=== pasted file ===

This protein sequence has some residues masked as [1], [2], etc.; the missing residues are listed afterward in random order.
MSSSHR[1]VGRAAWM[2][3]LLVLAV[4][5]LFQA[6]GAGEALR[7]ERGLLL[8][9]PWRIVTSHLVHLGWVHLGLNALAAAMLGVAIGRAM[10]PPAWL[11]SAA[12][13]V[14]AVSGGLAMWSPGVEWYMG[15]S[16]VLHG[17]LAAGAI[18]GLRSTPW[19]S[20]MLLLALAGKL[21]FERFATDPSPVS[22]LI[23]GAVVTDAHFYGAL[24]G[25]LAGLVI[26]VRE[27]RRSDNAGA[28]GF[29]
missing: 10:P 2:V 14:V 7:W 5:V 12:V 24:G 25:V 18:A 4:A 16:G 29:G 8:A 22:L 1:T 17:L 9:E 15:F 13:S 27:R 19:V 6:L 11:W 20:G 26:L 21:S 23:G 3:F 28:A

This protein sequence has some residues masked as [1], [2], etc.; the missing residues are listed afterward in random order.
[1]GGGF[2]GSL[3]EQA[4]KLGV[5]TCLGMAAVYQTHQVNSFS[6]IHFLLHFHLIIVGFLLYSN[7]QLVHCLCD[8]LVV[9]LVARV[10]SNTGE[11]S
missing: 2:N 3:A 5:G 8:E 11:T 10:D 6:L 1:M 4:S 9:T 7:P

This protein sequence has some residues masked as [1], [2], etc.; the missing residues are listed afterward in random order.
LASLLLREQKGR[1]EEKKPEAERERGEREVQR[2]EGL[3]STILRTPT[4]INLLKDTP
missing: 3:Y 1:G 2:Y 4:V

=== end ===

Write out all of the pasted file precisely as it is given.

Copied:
This protein sequence has some residues masked as [1], [2], etc.; the missing residues are listed afterward in random order.
MSSSHR[1]VGRAAWM[2][3]LLVLAV[4][5]LFQA[6]GAGEALR[7]ERGLLL[8][9]PWRIVTSHLVHLGWVHLGLNALAAAMLGVAIGRAM[10]PPAWL[11]SAA[12][13]V[14]AVSGGLAMWSPGVEWYMG[15]S[16]VLHG[17]LAAGAI[18]GLRSTPW[19]S[20]MLLLALAGKL[21]FERFATDPSPVS[22]LI[23]GAVVTDAHFYGAL[24]G[25]LAGLVI[26]VRE[27]RRSDNAGA[28]GF[29]
missing: 10:P 2:V 14:V 7:W 5:V 12:V 24:G 25:V 18:A 4:A 16:G 29:G 8:A 22:L 1:T 17:L 9:E 15:F 13:S 27:R 19:V 6:L 11:W 20:G 26:L 21:S 23:G 3:F 28:A

This protein sequence has some residues masked as [1], [2], etc.; the missing residues are listed afterward in random order.
[1]GGGF[2]GSL[3]EQA[4]KLGV[5]TCLGMAAVYQTHQVNSFS[6]IHFLLHFHLIIVGFLLYSN[7]QLVHCLCD[8]LVV[9]LVARV[10]SNTGE[11]S
missing: 2:N 3:A 5:G 8:E 11:T 10:D 6:L 1:M 4:S 9:T 7:P

This protein sequence has some residues masked as [1], [2], etc.; the missing residues are listed afterward in random order.
LASLLLREQKGR[1]EEKKPEAERERGEREVQR[2]EGL[3]STILRTPT[4]INLLKDTP
missing: 3:Y 1:G 2:Y 4:V